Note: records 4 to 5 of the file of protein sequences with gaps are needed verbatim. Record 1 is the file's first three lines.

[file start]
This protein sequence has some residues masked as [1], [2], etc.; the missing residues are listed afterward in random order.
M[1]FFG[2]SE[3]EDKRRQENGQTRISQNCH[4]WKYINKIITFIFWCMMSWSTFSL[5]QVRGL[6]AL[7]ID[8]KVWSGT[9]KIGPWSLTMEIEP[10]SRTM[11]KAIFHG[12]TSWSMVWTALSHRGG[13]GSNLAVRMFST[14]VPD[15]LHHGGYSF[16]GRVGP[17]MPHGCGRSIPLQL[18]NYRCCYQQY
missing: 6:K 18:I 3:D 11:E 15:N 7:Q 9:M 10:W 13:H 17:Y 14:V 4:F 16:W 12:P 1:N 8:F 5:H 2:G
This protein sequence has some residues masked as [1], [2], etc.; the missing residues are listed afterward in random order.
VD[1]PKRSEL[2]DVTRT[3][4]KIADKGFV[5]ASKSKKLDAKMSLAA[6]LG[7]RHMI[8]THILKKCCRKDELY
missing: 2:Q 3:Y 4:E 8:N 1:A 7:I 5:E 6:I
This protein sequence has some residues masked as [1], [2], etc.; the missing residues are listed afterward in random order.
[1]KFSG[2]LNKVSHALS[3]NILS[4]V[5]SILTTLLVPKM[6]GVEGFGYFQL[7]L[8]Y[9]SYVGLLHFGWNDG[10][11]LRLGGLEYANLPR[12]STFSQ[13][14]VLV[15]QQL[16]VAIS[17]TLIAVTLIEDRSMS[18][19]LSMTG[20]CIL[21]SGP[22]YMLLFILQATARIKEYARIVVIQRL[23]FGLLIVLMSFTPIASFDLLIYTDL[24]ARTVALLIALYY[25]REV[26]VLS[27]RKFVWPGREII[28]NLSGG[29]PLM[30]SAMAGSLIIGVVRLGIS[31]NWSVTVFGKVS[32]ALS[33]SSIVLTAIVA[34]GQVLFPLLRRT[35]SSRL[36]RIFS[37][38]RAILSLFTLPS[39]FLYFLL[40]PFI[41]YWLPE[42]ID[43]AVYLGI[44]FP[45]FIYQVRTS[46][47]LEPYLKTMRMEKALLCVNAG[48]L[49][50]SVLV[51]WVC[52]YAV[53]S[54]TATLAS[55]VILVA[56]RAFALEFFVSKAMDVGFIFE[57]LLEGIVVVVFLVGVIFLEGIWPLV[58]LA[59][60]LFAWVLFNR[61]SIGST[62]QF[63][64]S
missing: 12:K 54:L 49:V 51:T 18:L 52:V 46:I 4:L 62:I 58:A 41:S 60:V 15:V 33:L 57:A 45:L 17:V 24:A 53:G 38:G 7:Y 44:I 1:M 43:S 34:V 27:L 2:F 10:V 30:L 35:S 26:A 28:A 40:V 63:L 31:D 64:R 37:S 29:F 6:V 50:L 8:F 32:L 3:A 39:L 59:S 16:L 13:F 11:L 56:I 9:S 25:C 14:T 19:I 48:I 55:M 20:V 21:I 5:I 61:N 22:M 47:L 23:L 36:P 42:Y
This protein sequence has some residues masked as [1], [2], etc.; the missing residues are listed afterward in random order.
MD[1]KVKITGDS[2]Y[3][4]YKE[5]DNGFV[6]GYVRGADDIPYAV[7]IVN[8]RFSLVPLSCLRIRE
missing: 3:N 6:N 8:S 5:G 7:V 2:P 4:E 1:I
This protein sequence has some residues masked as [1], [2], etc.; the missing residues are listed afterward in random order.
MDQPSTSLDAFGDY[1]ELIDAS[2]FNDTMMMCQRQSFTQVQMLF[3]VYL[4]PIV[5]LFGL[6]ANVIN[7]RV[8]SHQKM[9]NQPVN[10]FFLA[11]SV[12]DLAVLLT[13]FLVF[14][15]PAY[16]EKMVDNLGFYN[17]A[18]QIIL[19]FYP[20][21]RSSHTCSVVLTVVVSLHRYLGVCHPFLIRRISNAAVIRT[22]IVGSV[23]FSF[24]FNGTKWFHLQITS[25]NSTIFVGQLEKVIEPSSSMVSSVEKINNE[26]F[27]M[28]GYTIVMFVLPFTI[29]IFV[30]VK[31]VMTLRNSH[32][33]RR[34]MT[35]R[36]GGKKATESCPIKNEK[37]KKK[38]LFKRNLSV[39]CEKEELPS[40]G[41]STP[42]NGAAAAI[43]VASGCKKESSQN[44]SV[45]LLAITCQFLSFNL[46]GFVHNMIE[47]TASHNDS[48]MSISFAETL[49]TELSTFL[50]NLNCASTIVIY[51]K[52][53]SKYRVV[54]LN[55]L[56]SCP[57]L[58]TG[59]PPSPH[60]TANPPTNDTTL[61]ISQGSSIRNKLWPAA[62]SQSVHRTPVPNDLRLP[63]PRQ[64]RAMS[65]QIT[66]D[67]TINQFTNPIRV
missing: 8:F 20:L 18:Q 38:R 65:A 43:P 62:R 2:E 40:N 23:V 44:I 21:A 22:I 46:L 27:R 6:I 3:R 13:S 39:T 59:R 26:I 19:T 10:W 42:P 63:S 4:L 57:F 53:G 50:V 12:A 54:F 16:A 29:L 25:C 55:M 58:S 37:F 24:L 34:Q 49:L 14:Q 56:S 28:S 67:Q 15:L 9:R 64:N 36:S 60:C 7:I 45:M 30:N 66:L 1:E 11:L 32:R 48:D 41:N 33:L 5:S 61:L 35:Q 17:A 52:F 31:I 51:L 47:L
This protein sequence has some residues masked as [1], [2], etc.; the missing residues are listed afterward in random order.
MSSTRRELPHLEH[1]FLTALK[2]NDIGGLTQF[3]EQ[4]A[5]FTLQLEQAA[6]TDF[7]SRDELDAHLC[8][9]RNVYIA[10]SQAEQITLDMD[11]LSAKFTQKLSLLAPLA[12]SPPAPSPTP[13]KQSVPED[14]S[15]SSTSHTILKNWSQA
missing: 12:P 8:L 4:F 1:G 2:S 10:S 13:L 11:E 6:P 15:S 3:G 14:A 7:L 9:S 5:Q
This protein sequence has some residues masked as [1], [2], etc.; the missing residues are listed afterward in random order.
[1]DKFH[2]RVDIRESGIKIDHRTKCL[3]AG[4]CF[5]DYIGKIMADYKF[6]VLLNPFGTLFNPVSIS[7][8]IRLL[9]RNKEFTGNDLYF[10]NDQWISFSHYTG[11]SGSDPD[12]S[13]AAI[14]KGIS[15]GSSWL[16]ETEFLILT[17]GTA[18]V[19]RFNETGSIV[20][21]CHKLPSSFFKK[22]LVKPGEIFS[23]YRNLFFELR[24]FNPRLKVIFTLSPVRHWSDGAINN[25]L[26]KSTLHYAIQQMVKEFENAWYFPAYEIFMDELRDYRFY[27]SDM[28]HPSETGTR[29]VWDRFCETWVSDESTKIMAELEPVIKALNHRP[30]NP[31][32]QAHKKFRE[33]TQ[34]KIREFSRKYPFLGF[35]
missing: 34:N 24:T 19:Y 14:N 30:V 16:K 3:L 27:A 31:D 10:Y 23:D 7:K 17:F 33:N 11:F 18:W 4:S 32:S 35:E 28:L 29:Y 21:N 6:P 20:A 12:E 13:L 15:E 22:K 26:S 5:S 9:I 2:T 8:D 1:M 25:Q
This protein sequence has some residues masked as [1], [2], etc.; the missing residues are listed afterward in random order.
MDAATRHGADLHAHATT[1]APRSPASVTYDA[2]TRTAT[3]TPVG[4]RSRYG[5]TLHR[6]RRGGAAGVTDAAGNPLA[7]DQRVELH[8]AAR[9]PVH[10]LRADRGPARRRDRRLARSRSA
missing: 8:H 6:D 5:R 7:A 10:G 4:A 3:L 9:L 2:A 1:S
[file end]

This protein sequence has some residues masked as [1], [2], etc.; the missing residues are listed afterward in random order.
MD[1]KVKITGDS[2]Y[3][4]YKE[5]DNGFV[6]GYVRGADDIPYAV[7]IVN[8]RFSLVPLSCLRIRE
missing: 3:N 6:N 8:S 5:G 7:V 2:P 4:E 1:I
This protein sequence has some residues masked as [1], [2], etc.; the missing residues are listed afterward in random order.
MDQPSTSLDAFGDY[1]ELIDAS[2]FNDTMMMCQRQSFTQVQMLF[3]VYL[4]PIV[5]LFGL[6]ANVIN[7]RV[8]SHQKM[9]NQPVN[10]FFLA[11]SV[12]DLAVLLT[13]FLVF[14][15]PAY[16]EKMVDNLGFYN[17]A[18]QIIL[19]FYP[20][21]RSSHTCSVVLTVVVSLHRYLGVCHPFLIRRISNAAVIRT[22]IVGSV[23]FSF[24]FNGTKWFHLQITS[25]NSTIFVGQLEKVIEPSSSMVSSVEKINNE[26]F[27]M[28]GYTIVMFVLPFTI[29]IFV[30]VK[31]VMTLRNSH[32][33]RR[34]MT[35]R[36]GGKKATESCPIKNEK[37]KKK[38]LFKRNLSV[39]CEKEELPS[40]G[41]STP[42]NGAAAAI[43]VASGCKKESSQN[44]SV[45]LLAITCQFLSFNL[46]GFVHNMIE[47]TASHNDS[48]MSISFAETL[49]TELSTFL[50]NLNCASTIVIY[51]K[52][53]SKYRVV[54]LN[55]L[56]SCP[57]L[58]TG[59]PPSPH[60]TANPPTNDTTL[61]ISQGSSIRNKLWPAA[62]SQSVHRTPVPNDLRLP[63]PRQ[64]RAMS[65]QIT[66]D[67]TINQFTNPIRV
missing: 8:F 20:L 18:Q 38:R 65:A 43:P 62:R 2:E 40:N 23:V 44:I 21:A 22:I 46:L 27:R 6:I 3:R 13:S 39:T 59:R 26:I 19:T 10:W 42:P 63:S 4:L 57:F 53:G 50:V 12:A 54:F 16:A 29:L 25:C 55:M 58:S 37:F 24:L 34:Q 49:L 14:Q 56:S 28:S 67:Q 15:L 9:R 64:N 36:S 60:C 7:I 45:M 30:N 66:L 1:E 11:L 32:R 48:D 41:N 33:L 5:S 61:L 35:Q 17:A 52:F 31:I 51:L 47:L